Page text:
This is a tandem post with Liz at Motherhood Is Not For Wimps, describing the final days of my active drinking, how my friends came to terms with what was happening, and what it was like from my perspective. Part Two of a three-part series. Part One begins here. Liz's Part Two begins here, with my perspective following below.
The last few weeks of drinking are a blur.
More fights with my husband, more stashed bottles found, angry accusations, desperate pleas, meaningless promises. And drinking, always drinking. I had crossed the line into physical addiction. I had to drink. If I didn't drink, my hands shook, I broke into a sweat, had panic attacks.
As Steve was desperately talking to my family and his family, trying to figure out what to do, I was plotting my escape, figuring out how to get more alcohol.
He hid the car keys. He dropped me off at a recovery meeting, and I pretended to go in. He had taken my purse away, but not before I had tucked $10 into my sock. As soon as he drove away, I ran down the street to the local mini-mart. I bought nips, sipped them as I ran back to the meeting. I made it back before it ended, pretended I'd been there all along.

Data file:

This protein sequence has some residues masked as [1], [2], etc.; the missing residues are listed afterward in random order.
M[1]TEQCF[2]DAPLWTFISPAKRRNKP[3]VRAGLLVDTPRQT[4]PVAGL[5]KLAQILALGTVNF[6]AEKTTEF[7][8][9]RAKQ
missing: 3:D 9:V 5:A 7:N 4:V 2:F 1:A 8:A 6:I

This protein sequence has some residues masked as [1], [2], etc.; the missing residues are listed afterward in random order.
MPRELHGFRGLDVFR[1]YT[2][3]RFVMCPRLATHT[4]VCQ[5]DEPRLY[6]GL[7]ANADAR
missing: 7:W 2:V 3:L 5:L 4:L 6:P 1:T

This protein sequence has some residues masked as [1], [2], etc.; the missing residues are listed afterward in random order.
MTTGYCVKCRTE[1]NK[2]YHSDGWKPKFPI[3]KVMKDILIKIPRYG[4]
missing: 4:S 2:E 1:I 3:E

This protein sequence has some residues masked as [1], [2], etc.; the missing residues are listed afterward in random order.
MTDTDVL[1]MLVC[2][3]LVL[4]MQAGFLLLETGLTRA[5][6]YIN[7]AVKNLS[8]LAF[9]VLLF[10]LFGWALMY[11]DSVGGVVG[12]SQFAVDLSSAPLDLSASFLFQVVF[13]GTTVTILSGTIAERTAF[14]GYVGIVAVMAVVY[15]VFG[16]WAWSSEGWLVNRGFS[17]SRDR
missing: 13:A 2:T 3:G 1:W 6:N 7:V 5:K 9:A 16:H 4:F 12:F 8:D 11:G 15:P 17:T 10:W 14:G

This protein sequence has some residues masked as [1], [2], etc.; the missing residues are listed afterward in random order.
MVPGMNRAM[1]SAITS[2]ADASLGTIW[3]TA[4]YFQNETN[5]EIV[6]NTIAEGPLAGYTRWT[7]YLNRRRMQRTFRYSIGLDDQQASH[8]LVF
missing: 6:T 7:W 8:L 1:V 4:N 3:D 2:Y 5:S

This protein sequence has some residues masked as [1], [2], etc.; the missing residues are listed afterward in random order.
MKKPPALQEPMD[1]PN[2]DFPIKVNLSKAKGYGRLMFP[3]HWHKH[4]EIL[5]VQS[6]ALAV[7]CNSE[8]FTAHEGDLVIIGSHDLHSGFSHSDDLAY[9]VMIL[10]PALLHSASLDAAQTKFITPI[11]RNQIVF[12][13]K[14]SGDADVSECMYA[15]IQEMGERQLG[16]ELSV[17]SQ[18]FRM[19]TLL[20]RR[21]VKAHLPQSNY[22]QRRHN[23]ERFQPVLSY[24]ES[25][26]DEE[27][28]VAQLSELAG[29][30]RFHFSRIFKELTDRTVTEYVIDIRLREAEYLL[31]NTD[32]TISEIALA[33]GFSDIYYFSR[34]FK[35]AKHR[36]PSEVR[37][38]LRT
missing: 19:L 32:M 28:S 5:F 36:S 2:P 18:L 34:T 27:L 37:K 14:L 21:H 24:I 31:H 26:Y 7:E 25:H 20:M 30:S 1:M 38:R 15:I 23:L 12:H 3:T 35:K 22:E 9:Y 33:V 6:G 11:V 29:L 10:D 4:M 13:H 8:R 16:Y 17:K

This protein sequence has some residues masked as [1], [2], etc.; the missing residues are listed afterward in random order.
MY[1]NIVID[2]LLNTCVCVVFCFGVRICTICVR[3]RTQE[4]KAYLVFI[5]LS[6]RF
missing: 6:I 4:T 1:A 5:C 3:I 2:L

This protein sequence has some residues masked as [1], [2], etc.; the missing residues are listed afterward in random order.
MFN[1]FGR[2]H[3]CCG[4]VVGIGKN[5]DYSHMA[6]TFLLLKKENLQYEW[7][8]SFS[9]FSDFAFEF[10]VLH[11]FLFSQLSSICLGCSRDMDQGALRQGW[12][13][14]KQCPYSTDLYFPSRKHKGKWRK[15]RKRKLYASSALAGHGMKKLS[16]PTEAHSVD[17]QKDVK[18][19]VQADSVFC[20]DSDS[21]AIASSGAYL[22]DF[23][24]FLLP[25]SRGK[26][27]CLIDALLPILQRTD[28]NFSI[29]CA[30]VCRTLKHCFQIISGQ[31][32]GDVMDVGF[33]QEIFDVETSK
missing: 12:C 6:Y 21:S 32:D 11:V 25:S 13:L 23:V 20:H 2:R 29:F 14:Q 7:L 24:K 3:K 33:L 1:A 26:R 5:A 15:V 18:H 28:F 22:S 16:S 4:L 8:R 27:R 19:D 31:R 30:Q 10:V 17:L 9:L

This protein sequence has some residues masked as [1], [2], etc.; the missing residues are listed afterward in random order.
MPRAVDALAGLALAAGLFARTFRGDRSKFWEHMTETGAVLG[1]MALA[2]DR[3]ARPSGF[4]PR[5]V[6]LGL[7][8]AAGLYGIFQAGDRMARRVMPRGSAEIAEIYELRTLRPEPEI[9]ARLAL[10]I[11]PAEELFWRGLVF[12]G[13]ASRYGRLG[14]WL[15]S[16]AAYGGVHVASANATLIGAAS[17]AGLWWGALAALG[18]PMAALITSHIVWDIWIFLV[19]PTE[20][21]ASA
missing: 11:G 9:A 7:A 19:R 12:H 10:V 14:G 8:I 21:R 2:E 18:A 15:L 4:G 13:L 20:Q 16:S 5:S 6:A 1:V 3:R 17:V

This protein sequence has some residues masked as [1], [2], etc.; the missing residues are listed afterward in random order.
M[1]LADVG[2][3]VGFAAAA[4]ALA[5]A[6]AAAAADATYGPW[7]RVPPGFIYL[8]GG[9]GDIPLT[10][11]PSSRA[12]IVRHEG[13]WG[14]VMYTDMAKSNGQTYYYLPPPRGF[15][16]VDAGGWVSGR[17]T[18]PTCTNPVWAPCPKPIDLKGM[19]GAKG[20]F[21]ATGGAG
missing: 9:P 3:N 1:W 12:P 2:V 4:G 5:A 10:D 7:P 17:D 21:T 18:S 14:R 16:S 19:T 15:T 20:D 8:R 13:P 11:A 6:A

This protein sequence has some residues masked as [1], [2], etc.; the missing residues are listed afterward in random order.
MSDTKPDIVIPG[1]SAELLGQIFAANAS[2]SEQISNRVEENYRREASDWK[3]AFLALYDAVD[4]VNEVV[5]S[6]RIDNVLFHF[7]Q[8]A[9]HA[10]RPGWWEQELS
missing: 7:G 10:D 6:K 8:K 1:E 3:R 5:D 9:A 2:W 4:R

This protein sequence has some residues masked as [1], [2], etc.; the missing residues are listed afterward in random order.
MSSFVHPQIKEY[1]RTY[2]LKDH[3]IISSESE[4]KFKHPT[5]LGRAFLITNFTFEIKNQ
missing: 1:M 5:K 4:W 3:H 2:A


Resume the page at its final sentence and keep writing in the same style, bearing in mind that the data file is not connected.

As soon as I got in the car, he knew. I didn't care, because I had gotten my fix.
Towards the very end, although I didn't know it was nearing the end, I talked with Liz on the phone. I remember that I was hoping she would tell me I wasn’t that bad. I was up against the wall, desperate for a way out, so I used the kids as an excuse.
"I don't want to be away from the kids that long," I said, thinking that she would agree that the kids needed their mother.
At this point I wasn’t there for the kids at all, Steve was holding everything together, and she called me on it.
She told me that I needed help, needed to go to rehab, and it was like a punch in the gut.
Dead end, I thought. I hung up. There was nobody else left to call.
Shortly after this conversation, Steve sent me to a 30 day rehab.
Continued here - the conclusion to Liz's side of the story